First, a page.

capturing something at a point in time and stopping it evolving.

KL: Yeah, which frustrates me a little bit, but the way I get round that is by deliberately engendering in the recording process an element of risk and creating as
heightened a state in the studio as I possibly can, by saying to the engineer that we take two shots at this and if it's not there we don't record the song again.  If you
know you've got twenty takes to get it right then no one is going to deliver properly.  You don't walk on stage thinking "oh if I don't get this solo right I'll get the next
one".  It doesn't happen.  And I deliberately try to make the studio a very unsafe place.  I think safe studios make for bad bands.  The more challenged you are in
the studio the more you're going to pull something out musically and that's what I've been doing in the last weeks recording with the band.

TBS: So tell me about the four songs you've recorded and are going to release starting this autumn.

KL: Starting this autumn with the first full moon of October. October 4th that is. The collection of songs is called "The Scapegoat". It's four songs, which are going to
be released as chapters on each full moon, that build into a box set. Each of the songs is about a form of scapegoating: "Song For The Doomed", "Jerusalem",
"Oedipus Rex" and "King My Father" - the character or point of view in each of those songs is different but the moral emotional bankruptcy is always the same.
That's the thread, the damning red thread that runs through all four of them. Carl Barât produced it and we recorded them in two days. Chris Sheldon, who
engineered it, and is known for producing Radiohead and The Foo Fighters, has brought out all my harder sensibilities and I'm really excited to get them out there,
the time feels just right now.
Art by Michelle Misfit
Photo by Jonathan Perry
TBS: And how will people be able to get them?

KL: From all good computers. From iTunes, from Amazon,
from my website where you'll be able to download each track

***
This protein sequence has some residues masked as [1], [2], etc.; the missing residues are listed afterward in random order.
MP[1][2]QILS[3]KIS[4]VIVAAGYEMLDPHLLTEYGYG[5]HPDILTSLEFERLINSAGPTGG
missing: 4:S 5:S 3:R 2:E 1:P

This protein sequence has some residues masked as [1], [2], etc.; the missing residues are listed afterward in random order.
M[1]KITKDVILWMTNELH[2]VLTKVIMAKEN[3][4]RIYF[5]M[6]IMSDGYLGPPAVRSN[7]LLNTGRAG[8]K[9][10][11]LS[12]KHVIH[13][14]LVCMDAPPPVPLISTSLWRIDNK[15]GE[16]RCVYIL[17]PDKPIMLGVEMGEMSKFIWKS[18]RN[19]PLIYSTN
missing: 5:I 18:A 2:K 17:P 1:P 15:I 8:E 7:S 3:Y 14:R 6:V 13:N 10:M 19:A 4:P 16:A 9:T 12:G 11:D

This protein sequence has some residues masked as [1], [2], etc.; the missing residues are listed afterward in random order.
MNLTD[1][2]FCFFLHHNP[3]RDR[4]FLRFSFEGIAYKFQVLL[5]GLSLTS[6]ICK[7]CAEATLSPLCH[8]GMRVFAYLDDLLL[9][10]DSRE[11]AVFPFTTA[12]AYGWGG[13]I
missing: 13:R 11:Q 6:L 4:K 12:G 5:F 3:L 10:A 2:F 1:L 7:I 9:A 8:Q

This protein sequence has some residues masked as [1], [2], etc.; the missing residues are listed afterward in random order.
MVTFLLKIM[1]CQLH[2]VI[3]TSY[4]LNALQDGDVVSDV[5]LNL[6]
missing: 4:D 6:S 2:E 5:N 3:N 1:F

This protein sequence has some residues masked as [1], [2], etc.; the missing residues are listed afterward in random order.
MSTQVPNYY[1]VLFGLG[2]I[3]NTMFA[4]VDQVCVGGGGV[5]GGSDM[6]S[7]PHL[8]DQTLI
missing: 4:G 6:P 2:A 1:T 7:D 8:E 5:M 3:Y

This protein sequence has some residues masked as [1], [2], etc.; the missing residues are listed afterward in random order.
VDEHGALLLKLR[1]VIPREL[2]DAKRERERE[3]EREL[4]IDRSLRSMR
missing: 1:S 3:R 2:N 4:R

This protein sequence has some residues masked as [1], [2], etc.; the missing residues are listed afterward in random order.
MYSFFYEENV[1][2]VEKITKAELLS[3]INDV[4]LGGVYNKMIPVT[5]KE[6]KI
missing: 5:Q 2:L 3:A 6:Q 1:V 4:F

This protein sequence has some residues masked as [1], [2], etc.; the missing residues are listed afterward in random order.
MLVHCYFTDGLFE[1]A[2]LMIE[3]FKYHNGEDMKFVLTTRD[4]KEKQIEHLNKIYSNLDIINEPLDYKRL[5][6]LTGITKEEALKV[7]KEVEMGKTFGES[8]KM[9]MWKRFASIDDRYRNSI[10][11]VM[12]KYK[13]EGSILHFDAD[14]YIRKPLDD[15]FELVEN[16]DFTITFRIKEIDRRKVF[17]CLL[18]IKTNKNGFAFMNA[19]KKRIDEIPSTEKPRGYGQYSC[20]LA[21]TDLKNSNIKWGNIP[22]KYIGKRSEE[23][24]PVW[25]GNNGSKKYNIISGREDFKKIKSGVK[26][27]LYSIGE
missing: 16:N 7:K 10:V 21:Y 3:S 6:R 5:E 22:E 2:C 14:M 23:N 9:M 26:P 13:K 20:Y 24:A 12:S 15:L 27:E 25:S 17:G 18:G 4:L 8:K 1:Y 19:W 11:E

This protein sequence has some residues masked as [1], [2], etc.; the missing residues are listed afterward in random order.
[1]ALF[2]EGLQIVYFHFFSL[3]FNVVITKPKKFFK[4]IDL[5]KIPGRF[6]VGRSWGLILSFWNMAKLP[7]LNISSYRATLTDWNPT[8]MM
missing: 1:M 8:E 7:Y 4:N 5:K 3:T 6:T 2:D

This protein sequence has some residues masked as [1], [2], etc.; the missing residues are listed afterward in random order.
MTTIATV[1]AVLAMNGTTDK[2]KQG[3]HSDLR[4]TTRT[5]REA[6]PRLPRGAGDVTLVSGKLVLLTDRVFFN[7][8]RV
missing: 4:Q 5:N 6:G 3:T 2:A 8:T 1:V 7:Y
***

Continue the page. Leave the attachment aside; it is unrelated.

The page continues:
as the full moon rises on the evening of the release date,
that section of the website will become live and you'll also be
able to get your quarter of the overall image that makes up
the massive image of "Scapegoats" which is a very
interesting piece of art put together with Aimee Grundell, and
liner notes and whatnot, and you'll be able to order a box for
the set or get it in various shops around London. I'm giving
them to charity shops and good book shops, you go and get
this actual box for like 50 pence and you'll fill that up and
then by New Years Day you'™ll have the complete set.

"The Scapegoats" will be available from October 4th, 2009 from
iTunes, Amazon or
But in terms of me turning up and doing a gig for “Instigate Debate”, it’s like someone
needing a door painted. I can paint a door, I’ll do it. Music and politics have a very strange
relationship because music is responsive, politics is kind of... conscriptive, in a sense. It lays
down the agenda and music doesn’t really – or shouldn’t – have an agenda. And the second
you start intertwining music and politics it can appear that your music has an agenda. And I  
don’t think any art should be used for an agenda. I go to ID and LMHR events because as a
young man who’s lived this far into the 21st century, I feel it’s what I should do, my craft is
being a songwriter and performer and so I use that to help a cause that I feel needs my
support as a human being but I don’t feel my craft is particularly supportive of those causes.
So that’s why I struggle with the idea of being an activist as a musician. As an individual, I’m
an activist. As a musician, I’m a musician.

As an artist you’re constantly running up into the edifice of society. There’s nothing
wholesome about the state of civilisation at the moment, it troubles me so much... I pepper
my songs with literary references to try and signpost things, to get people to listen to my
songs, to go, ‘look try this idea for size, think about what this means, try to make Moby Dick
make sense against MySpace’, running those things into each other because you can strike
sparks that way. And once you strike a spark in someone’s mind, who knows what can
happen. You asked if music is a vehicle for change, and yes, because if I can spark in
someone’s mind by running ideas together like that, difficult abstract ideas, then I’ve done
my job, it feels like what I want to do, it feels right.